Peipei Wu, Emily J Zakem, Stephanie Dutkiewicz, Yanxu Zhang (2020), Biomagnification of methylmercury in a marine plankton ecosystem, Environ. Sci. Technol., doi: 10.1021/acs.est.9b06075 Continue reading
Look out for the Darwin team, sharing their work at this year’s Ocean Sciences conference taking place February 16-21 in San Diego, California.
Jozef I. Nissimov, David Talmy, Liti Haramaty, Helen Fredricks, Ehud Zelzion, Benjamin Knowles, Murat Eren, Rebecca Vandzura, Christien P. Laber, Brittany M. Schieler, Christopher T. Johns, Kuldeep More, Marco J.L. Coolen, Michael J. Follows, Debashish Bhattacharya, Benjamin A.S. Van Mooy, Kay D. Bidle (2019), Biochemical diversity of glycosphingolipid biosynthesis as a driver of Coccolithovirus competitive ecology, Enviromental Microbiology, doi: 10.1111/1462-2920.14633 Continue reading
A new Nature Geoscience paper co-authored by MIT Darwin Project member, research scientist, Gael Forget finds that global ocean heat transport is dominated by heat export from the tropical Pacific.
MIT Darwin Group Research Scientist Jonathan Lauderdale and Postdoc Maike Sonnewald, use a simple game involving Swedish Fish, inspired by principles put forth by ecologist Crawford Stanley (Buzz) Holling, to model connections between food abundance and predator consumption at MIT Museum’s 2019 Nautical Day, February 23rd. Continue reading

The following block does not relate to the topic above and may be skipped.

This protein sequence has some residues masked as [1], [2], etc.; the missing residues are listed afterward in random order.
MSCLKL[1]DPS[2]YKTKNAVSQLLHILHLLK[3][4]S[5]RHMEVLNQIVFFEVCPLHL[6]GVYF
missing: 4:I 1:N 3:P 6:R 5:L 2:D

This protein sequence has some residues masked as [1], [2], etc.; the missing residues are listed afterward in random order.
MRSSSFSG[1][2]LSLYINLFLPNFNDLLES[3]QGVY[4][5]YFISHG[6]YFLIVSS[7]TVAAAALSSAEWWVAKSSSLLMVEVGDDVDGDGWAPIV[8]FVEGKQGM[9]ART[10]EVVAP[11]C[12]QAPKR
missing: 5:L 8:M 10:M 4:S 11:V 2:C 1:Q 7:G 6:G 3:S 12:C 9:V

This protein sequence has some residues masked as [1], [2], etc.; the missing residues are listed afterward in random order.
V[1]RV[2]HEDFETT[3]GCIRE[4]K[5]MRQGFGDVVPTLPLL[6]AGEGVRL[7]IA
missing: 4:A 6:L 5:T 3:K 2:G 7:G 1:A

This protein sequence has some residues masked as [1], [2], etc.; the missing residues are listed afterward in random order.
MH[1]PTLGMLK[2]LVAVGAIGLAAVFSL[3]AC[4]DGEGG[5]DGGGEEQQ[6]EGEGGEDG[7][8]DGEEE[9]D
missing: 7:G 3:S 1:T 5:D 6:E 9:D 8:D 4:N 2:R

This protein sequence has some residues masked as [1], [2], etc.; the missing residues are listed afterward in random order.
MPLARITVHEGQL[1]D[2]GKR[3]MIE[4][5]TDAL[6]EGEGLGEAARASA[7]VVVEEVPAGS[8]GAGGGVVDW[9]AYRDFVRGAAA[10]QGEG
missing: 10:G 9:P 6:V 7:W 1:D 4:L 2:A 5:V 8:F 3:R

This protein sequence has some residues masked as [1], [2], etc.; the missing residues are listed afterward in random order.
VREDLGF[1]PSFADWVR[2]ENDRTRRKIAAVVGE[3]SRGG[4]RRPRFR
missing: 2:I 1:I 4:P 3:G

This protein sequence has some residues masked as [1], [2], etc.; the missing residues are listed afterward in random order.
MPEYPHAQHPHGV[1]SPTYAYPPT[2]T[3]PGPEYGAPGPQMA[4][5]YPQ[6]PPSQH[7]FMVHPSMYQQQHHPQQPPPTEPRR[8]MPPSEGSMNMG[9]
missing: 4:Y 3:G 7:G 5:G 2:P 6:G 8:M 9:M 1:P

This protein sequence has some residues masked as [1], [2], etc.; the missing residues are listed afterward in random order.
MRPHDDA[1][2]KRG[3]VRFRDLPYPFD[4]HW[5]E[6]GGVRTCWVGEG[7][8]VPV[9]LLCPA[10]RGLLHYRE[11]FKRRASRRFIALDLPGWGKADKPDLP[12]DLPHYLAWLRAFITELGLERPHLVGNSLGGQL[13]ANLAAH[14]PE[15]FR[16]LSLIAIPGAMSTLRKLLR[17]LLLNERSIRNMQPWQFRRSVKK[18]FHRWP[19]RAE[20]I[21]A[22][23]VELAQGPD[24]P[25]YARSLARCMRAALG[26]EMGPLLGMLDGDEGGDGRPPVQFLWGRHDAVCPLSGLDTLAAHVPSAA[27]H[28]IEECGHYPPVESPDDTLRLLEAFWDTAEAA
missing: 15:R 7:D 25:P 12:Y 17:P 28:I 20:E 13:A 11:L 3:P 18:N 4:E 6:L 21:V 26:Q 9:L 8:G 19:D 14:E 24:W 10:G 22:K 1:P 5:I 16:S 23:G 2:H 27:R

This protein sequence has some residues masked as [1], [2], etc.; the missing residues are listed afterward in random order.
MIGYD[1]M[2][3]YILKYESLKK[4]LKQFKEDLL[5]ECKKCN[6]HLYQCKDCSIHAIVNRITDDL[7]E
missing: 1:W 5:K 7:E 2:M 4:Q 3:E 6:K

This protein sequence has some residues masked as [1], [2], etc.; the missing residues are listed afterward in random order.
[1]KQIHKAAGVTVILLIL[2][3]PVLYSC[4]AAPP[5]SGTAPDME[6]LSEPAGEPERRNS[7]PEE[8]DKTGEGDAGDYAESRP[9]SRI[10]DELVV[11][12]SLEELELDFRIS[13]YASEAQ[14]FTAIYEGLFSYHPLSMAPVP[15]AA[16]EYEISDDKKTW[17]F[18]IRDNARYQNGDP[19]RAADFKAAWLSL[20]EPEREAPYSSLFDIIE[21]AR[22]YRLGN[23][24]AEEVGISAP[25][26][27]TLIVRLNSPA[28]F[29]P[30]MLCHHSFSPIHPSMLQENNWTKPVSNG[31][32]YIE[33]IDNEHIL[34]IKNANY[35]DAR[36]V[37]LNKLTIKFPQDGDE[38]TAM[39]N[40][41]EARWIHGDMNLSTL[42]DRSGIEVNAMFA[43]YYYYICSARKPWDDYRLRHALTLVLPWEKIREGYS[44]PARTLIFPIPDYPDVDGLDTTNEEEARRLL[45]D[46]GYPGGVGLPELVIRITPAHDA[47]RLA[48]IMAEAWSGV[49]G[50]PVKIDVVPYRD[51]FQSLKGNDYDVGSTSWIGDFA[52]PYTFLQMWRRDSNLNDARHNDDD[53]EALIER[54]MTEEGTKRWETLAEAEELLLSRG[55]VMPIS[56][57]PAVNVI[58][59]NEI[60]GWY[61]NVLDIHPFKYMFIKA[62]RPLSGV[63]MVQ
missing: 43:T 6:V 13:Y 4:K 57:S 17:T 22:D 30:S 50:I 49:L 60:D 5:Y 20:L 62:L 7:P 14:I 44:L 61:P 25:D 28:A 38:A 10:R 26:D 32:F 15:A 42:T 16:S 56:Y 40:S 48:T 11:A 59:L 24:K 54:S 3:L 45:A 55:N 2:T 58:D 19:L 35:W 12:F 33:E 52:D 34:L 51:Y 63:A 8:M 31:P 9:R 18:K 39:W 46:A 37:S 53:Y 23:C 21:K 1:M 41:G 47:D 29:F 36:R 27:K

Modeling the diverse world of phytoplankton opens up a predictive view of our own. MIT’s Spectrum Magazine spotlight’s the Darwin Project. Continue reading
Ben A. Ward and Michael J. Follows (2016), Marine Mizotrophy Increases Trophic Transfer Efficiency, Mean Organism Size, and Vertical Carbon Flux, PNAS – early online edition.
Talmy, D., J. Blackford, N. J. Hardman-Mountford, L. Polimene, M.J. Follows, and R.J. Geider (2014) Flexible C : N ratio enhances metabolism of large phytoplankton when resource supply is intermittent. Biogeosciences, 11, 4881-4895, doi: 10.5194/bg-11-4881-2014
For some microbes, the motto for growth is not so much “every cell for itself,” but rather, “all for one and one for all.”
MIT researchers have found that cells in a bacterial colony grow in a way that benefits the community as a whole. That is, while an individual cell may divide in the presence of plentiful resources to benefit itself, when a cell is a member of a larger colony, it may choose instead to grow in a more cooperative fashion, increasing an entire colony’s chance of survival.
Kempes, CP et al. (2013) Morphological optimization for access to dual oxidants in biofilms PNAS, 111, 1, 208-213, doi:10.1073/pnas.1315521110)